Officials in the town of South Miami want South Florida to be its own state – the 51st in the union.
The City Commission passed a resolution 3-2 last week in support of “South Florida” being its own state. It would include all of Florida from Orange, Hillsborough, Polk and Pinellas counties south.
“The creation of the 51st state, South Florida, is a necessity for the very survival of the entire southern region of the current state of Florida,” the resolution reads.
The move, spearheaded by vice mayor and environmentalist Walter Harris, is meant to curtail the threat of sea level rise.
“In order to address the concerns of South Florida, it is necessary to travel to Tallahassee in North Florida. Often South Florida issues do not receive the support of Tallahassee. This is despite the fact that South Florida generates more than 69% of the state’s revenue and contains 67% of the state’s population,” the resolution concludes.
Florida Gov. Rick Scott has done little to address concerns that South Florida could one day be under water if nothing is done to protect the sub-tropical area from sea level rise. The governor has stopped short of acknowledging that climate change is manmade. It’s a political sticking point for many conservatives who, though some are coming around to admitting it is real, won’t go so far as to blame climate change on man.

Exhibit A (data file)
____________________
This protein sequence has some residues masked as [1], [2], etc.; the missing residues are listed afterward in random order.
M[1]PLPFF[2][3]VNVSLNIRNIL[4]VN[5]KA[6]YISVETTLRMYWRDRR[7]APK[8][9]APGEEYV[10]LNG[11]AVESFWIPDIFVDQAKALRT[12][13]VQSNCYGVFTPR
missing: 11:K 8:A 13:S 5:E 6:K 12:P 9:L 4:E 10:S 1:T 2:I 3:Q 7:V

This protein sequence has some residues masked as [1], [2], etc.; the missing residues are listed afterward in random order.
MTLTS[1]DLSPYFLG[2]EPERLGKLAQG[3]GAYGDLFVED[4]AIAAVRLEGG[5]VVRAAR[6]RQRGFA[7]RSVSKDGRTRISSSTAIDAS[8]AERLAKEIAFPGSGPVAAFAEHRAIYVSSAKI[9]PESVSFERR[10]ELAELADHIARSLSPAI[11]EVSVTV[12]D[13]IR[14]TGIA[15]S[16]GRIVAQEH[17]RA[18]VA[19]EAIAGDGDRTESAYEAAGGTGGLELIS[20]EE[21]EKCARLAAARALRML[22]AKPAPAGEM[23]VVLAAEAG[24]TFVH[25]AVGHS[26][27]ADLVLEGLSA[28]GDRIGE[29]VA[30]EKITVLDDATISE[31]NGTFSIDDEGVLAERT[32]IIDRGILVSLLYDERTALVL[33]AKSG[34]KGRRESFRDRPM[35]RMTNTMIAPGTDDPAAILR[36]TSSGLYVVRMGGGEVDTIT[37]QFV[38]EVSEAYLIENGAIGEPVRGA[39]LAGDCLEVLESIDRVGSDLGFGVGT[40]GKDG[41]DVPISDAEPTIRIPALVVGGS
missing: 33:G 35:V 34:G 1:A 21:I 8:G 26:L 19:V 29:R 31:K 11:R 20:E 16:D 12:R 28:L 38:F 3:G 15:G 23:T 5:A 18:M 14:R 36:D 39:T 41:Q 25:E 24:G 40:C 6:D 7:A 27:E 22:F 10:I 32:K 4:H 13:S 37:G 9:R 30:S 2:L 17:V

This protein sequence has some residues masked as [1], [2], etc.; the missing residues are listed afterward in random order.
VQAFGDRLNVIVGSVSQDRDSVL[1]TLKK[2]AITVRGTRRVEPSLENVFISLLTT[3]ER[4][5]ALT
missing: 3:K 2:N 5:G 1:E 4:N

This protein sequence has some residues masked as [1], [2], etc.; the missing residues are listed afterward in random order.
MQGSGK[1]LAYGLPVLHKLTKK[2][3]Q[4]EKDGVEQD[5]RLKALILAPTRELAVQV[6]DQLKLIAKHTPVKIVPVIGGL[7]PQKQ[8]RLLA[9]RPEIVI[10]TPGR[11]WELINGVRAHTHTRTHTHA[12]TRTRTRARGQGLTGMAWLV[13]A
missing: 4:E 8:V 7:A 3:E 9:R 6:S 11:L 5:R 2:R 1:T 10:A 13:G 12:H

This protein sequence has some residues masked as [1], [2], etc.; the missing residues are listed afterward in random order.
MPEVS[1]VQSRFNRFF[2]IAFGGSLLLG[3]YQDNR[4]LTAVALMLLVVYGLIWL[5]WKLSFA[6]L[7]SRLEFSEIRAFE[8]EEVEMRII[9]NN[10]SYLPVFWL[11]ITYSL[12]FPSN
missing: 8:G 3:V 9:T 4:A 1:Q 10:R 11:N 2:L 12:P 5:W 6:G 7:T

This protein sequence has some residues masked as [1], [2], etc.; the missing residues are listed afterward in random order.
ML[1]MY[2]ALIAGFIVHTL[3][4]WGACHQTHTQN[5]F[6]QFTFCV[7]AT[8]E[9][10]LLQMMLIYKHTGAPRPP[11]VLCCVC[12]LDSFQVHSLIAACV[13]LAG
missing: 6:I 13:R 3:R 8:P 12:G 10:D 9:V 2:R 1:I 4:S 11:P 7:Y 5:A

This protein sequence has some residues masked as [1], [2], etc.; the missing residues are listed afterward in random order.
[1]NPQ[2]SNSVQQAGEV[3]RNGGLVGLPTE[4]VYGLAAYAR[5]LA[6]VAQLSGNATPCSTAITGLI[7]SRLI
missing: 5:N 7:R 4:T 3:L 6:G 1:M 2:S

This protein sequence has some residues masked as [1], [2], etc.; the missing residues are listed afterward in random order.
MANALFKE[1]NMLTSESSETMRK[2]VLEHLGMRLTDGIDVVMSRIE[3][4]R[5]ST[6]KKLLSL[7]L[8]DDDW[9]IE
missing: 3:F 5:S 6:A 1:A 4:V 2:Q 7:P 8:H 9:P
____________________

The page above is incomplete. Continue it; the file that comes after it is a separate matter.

The resolution points out that South Florida would consist of about 13.3 million people, 67 percent of the current state’s population and cover 23,000 square miles, or 35 percent of Florida’s land mass. It would split Florida’s 67 counties into 24 South Florida counties and 43 in Northern Florida.
The move would protect areas like Lake Okeechobee, which supplies much of South Florida’s drinking water supply. The new state would control the fate of the Turkey Point nuclear reactors that sit at less than 5 feet above sea level.
The resolution from the South Miami City Commission says the move isn’t political, but it very much is. Many people in South Florida are fed up with an electorate that ignores environmental problems and sea level rise, which most directly affect South Florida.
“We’ve been the laughing stock for a very long time. We’re setting a record with that ‘fangate’ thing,” Harris told Political Fix Florida, referring to the awkward delayed start of last week’s debate between Gov. Scott and Charlie Crist. “Now it’s the added dimension of the survival of South Florida.”
Prior to “fangate,” South Florida was mocked for having some of the nation’s longest wait times for voting during the 2012 election.
Even if Harris gets support from other South Florida counties, he still faces an uphill battle convincing Tallahassee. Even then the fight isn’t over. Establishing the nation’s 51st state would also require congressional approval. Considering Puerto Rico has been trying for years to make that happen, it’s unlikely this resolution will ever be any more than just a symbolic move to provoke the conservative governor and Legislature to address the problem of sea level rise.